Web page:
A seven year old Andalusian (Paolo) was bought from a typical prison-like horse environment in which many horses nowadays live and the Andalusian breed particularly suffers from. He was saved from living an artificial life that no horse deserves. He was unsound and rather withdrawn, as one sadly would expect a horse living in these conditions would be.
His shoes were taken off and he was introduced to what can only be called a normal horse’s life – outdoors, with other horses as companions and an owner that loves and respects him.
This horse had never been out of a stable and was highly trained to perform the Spanish way of trotting. He spent the first week in his box with the door open. With encouragement of the owner he slowly discovered a world where there is grass and there are other horses and where he could express himself.
His feet came on well with the barefoot trim and then he was allowed to go out in the field with the other Andalusian and an old mare that had lived in the place for a long time.
The three together posed a problem; he wanted to approach the mare but the other horse decided to have a fight over her. He did not see the threats and he ended up with a few big scars on his bum from the bites he received. But he kept trying to meet the mare as if oblivious to the menacing of the other horse and then at one point kicked out with both back legs and then went on as if nothing happened.
It was decided not to let the three horses out together again, but the two male Andalusions did get used to going out together in the field bit by bit. He learned how to dialog with the other horse and they learned how to get on together.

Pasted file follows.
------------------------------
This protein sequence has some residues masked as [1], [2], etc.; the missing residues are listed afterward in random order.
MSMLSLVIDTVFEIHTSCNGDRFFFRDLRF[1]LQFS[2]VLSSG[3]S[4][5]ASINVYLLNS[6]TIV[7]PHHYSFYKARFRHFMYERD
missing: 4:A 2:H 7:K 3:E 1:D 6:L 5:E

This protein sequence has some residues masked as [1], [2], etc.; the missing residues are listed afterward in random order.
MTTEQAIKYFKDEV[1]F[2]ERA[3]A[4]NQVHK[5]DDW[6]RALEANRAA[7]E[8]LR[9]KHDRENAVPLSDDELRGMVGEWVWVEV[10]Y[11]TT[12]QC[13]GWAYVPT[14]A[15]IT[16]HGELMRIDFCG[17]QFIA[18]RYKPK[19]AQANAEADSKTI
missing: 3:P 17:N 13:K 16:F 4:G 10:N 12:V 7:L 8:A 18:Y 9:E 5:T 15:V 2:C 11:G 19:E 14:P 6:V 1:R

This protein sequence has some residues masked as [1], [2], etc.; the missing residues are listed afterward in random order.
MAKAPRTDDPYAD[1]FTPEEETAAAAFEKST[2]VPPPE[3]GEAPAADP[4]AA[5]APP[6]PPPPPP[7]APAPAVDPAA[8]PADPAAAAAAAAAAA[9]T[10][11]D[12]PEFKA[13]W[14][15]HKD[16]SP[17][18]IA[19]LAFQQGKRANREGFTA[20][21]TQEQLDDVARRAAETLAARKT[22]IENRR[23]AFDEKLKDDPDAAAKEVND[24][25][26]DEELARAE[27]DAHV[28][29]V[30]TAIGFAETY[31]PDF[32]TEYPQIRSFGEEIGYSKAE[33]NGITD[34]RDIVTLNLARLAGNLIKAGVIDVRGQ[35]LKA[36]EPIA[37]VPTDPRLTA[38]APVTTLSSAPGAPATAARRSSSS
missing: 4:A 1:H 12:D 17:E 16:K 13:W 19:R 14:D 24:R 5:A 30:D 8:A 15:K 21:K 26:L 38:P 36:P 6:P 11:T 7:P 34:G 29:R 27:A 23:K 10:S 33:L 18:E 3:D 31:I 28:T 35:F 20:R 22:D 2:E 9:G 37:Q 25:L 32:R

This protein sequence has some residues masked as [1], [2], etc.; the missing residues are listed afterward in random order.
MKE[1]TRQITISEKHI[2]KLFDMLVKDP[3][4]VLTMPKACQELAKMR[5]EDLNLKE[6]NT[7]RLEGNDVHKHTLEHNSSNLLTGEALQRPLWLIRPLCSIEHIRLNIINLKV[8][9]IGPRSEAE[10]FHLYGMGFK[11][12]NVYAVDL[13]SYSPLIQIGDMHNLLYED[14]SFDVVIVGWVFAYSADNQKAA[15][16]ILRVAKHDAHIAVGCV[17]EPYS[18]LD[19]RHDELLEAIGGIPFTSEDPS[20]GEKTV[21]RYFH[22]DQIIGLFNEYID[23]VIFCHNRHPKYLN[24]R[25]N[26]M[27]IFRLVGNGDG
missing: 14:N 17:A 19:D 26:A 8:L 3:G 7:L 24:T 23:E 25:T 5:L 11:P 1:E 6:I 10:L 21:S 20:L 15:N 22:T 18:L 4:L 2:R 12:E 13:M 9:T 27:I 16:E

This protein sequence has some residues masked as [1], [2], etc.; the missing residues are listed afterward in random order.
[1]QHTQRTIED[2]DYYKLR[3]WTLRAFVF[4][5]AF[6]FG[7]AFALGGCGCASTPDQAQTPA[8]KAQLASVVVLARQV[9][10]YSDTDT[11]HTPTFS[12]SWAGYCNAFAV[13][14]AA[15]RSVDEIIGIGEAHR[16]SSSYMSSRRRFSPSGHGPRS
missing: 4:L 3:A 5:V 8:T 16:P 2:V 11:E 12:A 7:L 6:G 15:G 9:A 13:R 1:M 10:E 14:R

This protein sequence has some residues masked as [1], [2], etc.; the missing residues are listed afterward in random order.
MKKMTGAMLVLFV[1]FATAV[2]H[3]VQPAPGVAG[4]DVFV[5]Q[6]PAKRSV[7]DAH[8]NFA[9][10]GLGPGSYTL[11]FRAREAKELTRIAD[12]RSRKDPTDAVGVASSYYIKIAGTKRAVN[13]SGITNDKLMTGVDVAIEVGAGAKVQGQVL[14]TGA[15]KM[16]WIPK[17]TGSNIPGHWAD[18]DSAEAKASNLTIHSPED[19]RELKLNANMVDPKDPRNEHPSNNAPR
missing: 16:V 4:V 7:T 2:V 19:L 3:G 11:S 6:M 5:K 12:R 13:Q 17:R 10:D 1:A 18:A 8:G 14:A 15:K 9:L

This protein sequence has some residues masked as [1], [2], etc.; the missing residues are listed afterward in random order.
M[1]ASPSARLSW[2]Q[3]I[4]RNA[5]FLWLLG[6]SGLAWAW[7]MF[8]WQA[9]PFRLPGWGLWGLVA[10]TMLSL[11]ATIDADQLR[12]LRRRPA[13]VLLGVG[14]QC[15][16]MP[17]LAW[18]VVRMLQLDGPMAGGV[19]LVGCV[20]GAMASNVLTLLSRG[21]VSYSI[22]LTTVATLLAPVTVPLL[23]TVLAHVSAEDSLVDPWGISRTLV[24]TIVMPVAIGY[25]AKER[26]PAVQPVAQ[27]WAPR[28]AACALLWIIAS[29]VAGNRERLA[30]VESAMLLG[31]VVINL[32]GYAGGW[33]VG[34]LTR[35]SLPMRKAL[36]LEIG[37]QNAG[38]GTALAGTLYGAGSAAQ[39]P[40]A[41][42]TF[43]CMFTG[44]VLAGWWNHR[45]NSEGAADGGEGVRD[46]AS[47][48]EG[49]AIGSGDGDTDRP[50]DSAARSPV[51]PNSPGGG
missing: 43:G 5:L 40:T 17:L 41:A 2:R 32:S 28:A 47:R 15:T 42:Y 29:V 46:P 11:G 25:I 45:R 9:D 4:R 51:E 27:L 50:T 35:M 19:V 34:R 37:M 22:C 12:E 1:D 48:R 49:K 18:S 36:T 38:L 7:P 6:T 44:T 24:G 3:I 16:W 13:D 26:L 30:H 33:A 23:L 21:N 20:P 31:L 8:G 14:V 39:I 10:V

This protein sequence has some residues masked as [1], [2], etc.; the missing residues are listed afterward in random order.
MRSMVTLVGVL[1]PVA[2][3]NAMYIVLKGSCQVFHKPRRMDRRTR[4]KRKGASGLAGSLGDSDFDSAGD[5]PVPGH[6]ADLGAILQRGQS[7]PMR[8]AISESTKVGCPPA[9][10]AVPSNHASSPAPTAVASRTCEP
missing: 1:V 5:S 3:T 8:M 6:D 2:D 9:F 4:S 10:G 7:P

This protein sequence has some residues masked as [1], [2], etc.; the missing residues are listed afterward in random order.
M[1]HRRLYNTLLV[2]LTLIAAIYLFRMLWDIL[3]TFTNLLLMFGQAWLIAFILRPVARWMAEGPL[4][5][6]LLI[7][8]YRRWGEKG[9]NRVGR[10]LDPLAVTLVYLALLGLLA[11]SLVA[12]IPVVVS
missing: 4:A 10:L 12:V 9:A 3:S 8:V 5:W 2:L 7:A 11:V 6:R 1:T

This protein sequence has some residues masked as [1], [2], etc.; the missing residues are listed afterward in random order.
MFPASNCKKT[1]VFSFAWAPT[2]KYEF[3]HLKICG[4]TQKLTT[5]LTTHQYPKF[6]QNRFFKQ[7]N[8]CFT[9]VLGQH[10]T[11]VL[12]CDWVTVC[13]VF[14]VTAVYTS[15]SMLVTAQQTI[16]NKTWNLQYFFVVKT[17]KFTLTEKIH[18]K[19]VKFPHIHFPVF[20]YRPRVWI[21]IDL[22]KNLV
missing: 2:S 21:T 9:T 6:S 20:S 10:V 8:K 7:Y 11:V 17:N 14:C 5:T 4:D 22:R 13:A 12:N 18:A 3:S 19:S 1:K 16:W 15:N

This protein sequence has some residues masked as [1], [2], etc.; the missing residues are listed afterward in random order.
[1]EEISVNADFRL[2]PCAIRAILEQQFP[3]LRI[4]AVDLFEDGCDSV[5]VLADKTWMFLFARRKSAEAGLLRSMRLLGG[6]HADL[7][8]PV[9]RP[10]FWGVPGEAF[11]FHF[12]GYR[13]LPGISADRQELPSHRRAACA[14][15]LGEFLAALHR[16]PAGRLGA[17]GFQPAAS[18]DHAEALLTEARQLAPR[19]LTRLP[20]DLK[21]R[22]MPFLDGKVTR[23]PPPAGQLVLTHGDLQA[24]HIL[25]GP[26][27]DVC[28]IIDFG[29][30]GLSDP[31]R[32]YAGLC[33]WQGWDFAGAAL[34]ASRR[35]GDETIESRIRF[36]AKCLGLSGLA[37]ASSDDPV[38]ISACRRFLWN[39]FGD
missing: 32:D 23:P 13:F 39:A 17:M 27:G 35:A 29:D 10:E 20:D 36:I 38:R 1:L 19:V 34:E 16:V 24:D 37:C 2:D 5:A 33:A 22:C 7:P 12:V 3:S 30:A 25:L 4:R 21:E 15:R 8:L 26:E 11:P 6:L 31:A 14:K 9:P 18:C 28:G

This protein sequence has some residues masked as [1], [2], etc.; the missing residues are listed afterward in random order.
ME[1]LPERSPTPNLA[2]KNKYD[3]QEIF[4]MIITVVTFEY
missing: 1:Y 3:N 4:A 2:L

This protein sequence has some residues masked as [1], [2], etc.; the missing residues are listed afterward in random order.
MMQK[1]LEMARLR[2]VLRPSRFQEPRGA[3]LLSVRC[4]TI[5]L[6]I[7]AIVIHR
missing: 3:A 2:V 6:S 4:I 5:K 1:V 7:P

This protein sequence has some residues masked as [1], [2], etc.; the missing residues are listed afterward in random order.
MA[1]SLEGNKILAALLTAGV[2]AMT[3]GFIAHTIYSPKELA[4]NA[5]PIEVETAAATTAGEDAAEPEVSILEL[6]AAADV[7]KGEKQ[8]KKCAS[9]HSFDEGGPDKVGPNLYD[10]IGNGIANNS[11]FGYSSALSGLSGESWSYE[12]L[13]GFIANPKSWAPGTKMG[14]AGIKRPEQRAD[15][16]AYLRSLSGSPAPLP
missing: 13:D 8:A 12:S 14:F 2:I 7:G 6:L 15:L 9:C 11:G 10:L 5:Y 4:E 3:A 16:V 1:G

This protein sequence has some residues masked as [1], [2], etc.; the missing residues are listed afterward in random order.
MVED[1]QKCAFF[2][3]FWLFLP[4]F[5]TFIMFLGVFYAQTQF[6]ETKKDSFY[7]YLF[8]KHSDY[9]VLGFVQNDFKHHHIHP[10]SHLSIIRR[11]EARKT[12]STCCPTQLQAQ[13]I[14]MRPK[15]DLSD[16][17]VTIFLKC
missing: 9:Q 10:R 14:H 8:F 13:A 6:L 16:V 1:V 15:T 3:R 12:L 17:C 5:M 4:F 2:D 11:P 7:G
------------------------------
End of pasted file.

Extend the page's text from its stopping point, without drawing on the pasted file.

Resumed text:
Just one thing did not work; they could not feed on the hay together in the field. Paolo would systematically chase the other horse from every pack of hay. Whereas at other times he would have no inclination at all to have differences with him, and they could graze together, go out riding together and be perfectly happy together. The other horse would even be the more bossy of the two, but as soon as any food was laid out in the field, Paolo would chase the other horses away with all the energy and aggression he could find in his normally very kind person.
The owner commented: ‘Poalo must have been starved at times and feels he still needs to fight for his food. He was also starved of any contact with other horses; he has always been on his own and also never knew of any friendship. He probably lived like a prisoner’.
Based on the idea of being (having been) on one’s own, not being able to let go of the perception that food is going to be very scarce (regardless of the good food provision since his new life), having lived in the coldness (absence of any ‘warmth’ in his ‘previous life’ apart from the temperature outside), I prescribed Cistus Canadensis 30 for 3 days.
Two weeks later the aggression around the food had stopped and Paolo came more out of himself, making a further leap into his rehabilitation to what should be a normal horse’s life. This was a year ago, with no return of the symptoms.
Cistus Canadensis is the rock rose and lives in the cold on rocky terrain with very little food and water available. It is as if the patient has a perception of insufficient access to resources to survive and will defend tooth and nail whatever is available. He also lives with the impression that his environment offers him very little comfort.
Phatak mentions the following generalities about Cistus Canadensis:
– an ancient remedy for scrofulosis.
– It affects the Glands esp. of naso-pharynx; neck and mammae (left).
– It also produces herpetic eruptions, scorbutic states, chronic swellings and gangrenous ulcerations.
– The patient is painfully sensitive to cold; to cold inspired air.
– Feeling of coldness in various parts: of tongue, saliva, in throat, eructations in stomach, even the discharges. agg. Sweating..
– Mucus discharges are thick, yellow, foul; leave a painful rawness.
– Internal and external itching.
– Formication through the whole body, with anxious, difficult breathing.
– Malignant diseases of glands of neck.
– Poisoned wounds, bites, phagedenic ulcers.
– Callosities, with cracks.